What we do share with the early church is a world where, despite its beauty and its wonder, there is violence, injustice and many feel harassed and helpless. There are still families which are torn apart by anger and resentment, homes that, far from being sanctuaries of cozy rest, are places of fear and intimidation for children and women, and occasionally men. I am still haunted by a memory from seminary when I was helping in a poor and understaffed local school. I can still picture one six year old boy crying and cursing and running away from his teacher and myself, begging not to be sent home to his temporary foster home. Not that he was abused there, not in most definitions of abuse, but just that he knew he wasn’t truly seen and valued and loved by those who were taking care of him. And let’s not forget that unhappy homes are not the prerogative of the poor and the ‘other’– there will be people in church today for whom home has been – maybe still is – a place of violence and fear.
This is getting grim for any Sunday, let alone one with the family focus of Father’s Day! So let’s hunt down the good news that is here. The good news that is harder edged than mere coziness but also far more effective in refreshing the human soul and the human situation. The heart of this for me is those short few words that occur early on – he (Jesus that is) had compassion on them – and what arises from them. Jesus doesn’t just wipe away a pitying tear and get on with life. He calls a group together, shares authority with them, and sends them out with orders to make a difference. In the language of that time ‘to cast out evil spirits’. In the language of our time to address the social as well as bodily ills that corrupt and twist and destroy individuals and whole societies.
This is one of the foundation stories of the church. This story is one of the reasons that Grace Cathedral, in all its beauty and grandeur and tradition, actually exists. This group of people being sent out to make a difference. This group of people who are, delightfully, called to be as wise as serpents and as innocent as doves. This group of people who are called to be vulnerable, to be non-violent – to be sheep among wolves – but who are also expected to change the world and begin to heal its hurts.
We sometimes talk about the church as a family, but that’s an image I’m not too comfortable with. While, for most of us, family is a place of nurture and belonging and love it can also, as we’ve said, be a place of violence and hurt. I can’t forget the one unclaimed body from the Pulse massacre a year ago. A bereaved father refusing to collect his murdered son’s remains because that son was gay. ‘Family values’ as usually defined are not necessarily Christian values. They have become shorthand for valuing those people who most closely resemble us – our own kin first, then our own community, our own race, nationality and class, our own sexual orientation. Family values come to have more to do with deciding who is acceptable and who isn’t than with challenging all people to live lives of inclusive love.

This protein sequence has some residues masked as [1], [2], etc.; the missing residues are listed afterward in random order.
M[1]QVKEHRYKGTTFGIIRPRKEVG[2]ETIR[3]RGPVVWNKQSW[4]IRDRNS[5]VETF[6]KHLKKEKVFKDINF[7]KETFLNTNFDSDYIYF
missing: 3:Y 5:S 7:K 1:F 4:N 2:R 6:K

This is not something that’s actually very easy for us to grasp. This is something that it was not very easy even for Jesus to grasp. There’s a line in this gospel that I wish I could ignore, because it challenges my belief that God is for all of us. But that’s cowardly for a Christian – we need to look harder at the places where our certainties are challenged not look away – and even more cowardly for a preacher. (It’s actually a good rule of thumb – never trust a preacher who ignores the troubling verses) It’s where Jesus says to the apostles: ‘Go nowhere among the Gentiles, and enter no town of the Samaritans, but go rather to the lost sheep of Israel.” In other word, don’t go to the ‘others’ just stay within the family.
It is true that family and clan and race was where Jesus started. Like all of us, this was his comfort zone, his familiar territory. But this was not where Jesus ended. Remember last week’s gospel – the resurrected Christ sending his followers into all the world – that was where Jesus ended. Our incarnate God was completely human. Like us he had to learn to see the value in the other, like us his heart grew wider and more open the more he experienced God’s compassion living in him, like us his life involved a process of growth and learning. There is comfort and consolation here. We cannot judge our own limitations too harshly when we see these in the one we follow. We can know that we, like Jesus, can grow beyond our beginnings into heart-strong lovers of all God’s creation.
So, my dear wise serpents and innocent doves, my dear church sent to be God’s healing presence in the world, this is the good news for this Father’s Day and for every day. Not just that God loves us but that God has a job for us to do. Not one that means we can always sit at home by a warm fire with slippers on our feet hygge-style. But one that means we can be the fire – God’s fire to warm and transform the world, a fire of healing, a source of warmth for the desolate and a fierce flame of compassion to burn out injustice. Those of you lucky enough to have loving good-enough fathers still with you, embrace them and celebrate and cherish them. And then turn your face to the world and go and do God’s work.
The Very Rev. Dr. Alan Jones’ sermon manuscript will be available soon.
The Rt. Rev. Marc Handley Andrus preached without a manuscript.